Full disk encryption (in ConfigMgr 1910) – a closer look on real hardware

Introduction

In an earlier post I showed you how you can enable Full Disk Encryption via a task sequence in Microsoft Endpoint Manager Configuration Manager version 1910.

The screenshots in that blog post were taken from virtual machines, and I noted that when I enabled FDE in WinPE (Pre-Provision BitLocker), it would fail on virtual machines. When I did the initial test I was using ADK 1709 in that lab, I have since updated it to ADK 1903 and I can confirm that the Pre-Provision Bitlocker step with the Use full disk encryption setting enabled, works, and dare I say it, the step is instant *unlike real hardware hdd’s).

In this blog post I want to show you how those BitLocker steps with Full Disk Encryption selected, work on real hardware, in this case a HP Prodesk 600 G3 SFF fitted with a  256GB hdd. This particular hdd is a traditional spinning hdd, I will update this blogpost with data from an SSD as soon as I get the chance. The versions used in my testing are shown below:

  • Windows 10 Enterprise x64 – version 1909
  • Windows ADK version 1903
  • ConfigMgr 1910

I’ve placed pause steps before and after each of the BitLocker related steps and will issue various commands to ‘see’ the effect of those steps on real hardware.

Note: For an overview of BitLocker encryption types please see – https://docs.microsoft.com/en-us/windows/security/information-protection/bitlocker/bitlocker-device-encryption-overview-windows-10

In a nutshell:

  • Used Space Only – quicker, less secure
  • Full Disk Encryption – slower, more secure

In this post we’ll look in detail at how Full Disk Encryption functions within the two BitLocker specific steps, namely:

  • Pre-Provision BitLocker
  • Enable BitLocker

Note that the TPM has already been enabled in the UEFI firmware on this hardware.

Pre-Provision Bitlocker

The Pre-Provision Bitlocker step takes place in WinPE and normally allows you to save time during operating system deployment by encrypting only used space, so how does this step change behaviour when Use full disk encryption is selected.

The first thing you need to keep in mind is that enabling FDE will significantly increase OSD build times. Every step after this point will be slower when Use full disk encryption is selected. The second thing to understand is that enabling FDE in the Pre-provision BitLocker step will start the encryption at the start of the task sequence so that will mean the disk is getting protected from the beginning of it’s existence and that’s more secure. Lastly, in case you missed it, this step requires a physical TPM (when using FDE).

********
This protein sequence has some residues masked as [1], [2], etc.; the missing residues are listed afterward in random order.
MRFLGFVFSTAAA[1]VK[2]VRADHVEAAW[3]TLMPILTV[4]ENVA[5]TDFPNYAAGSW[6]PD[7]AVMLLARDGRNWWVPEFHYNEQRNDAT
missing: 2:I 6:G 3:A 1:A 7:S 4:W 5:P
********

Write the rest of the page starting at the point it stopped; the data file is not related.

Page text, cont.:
Now that you know what enabling that setting (highlighted in yellow above) will do, let’s see what the client is like before that step runs.

Now that we’ve paused the task sequence at this point, it’s good to note that the HDD has been formatted in the previous Partition Disk 0 – UEFI step and due to that, it is not encrypted in any way as the following command reveals.

manage-bde -status

Conversion Status: Fully Decrypted

After running the Pre-Provision BitLocker step we can see the following in smsts.log

the interesting bits in relation to the TPM are shown below:

  • Tpm is enabled
    Tpm is activated
    Tpm is owned
    Tpm ownership is allowed
    Tpm has compatible SRK
    Tpm has EK pair
    Initial TPM state: 63

For comparison’s sake, here’s a view of smsts.log on the same hardware after the TPM has been cleared in Windows using TPM.MSC as administrator.

  • Tpm is enabled
    Tpm is activated
    Tpm is not owned
    Tpm ownership is allowed
    Tpm has compatible SRK
    Tpm has EK pair
    Initial TPM state: 55

As you can see in that example, the TPM is not owned so ownership is instigated by the Pre-Provision BitLocker step:

  • Taking ownership of TPM

Note: You can perform hardware actions such as clearing the TPM, via hardware vendor specific custom steps in your task sequence, or do them manually in the UEFI firmware, or via tpm.msc in Windows (as Administrator).

and further down in smsts.log it lists that it is Encrypting full disk.

and, if we look at manage-bde -status it reveals the following, the drive is being encrypted !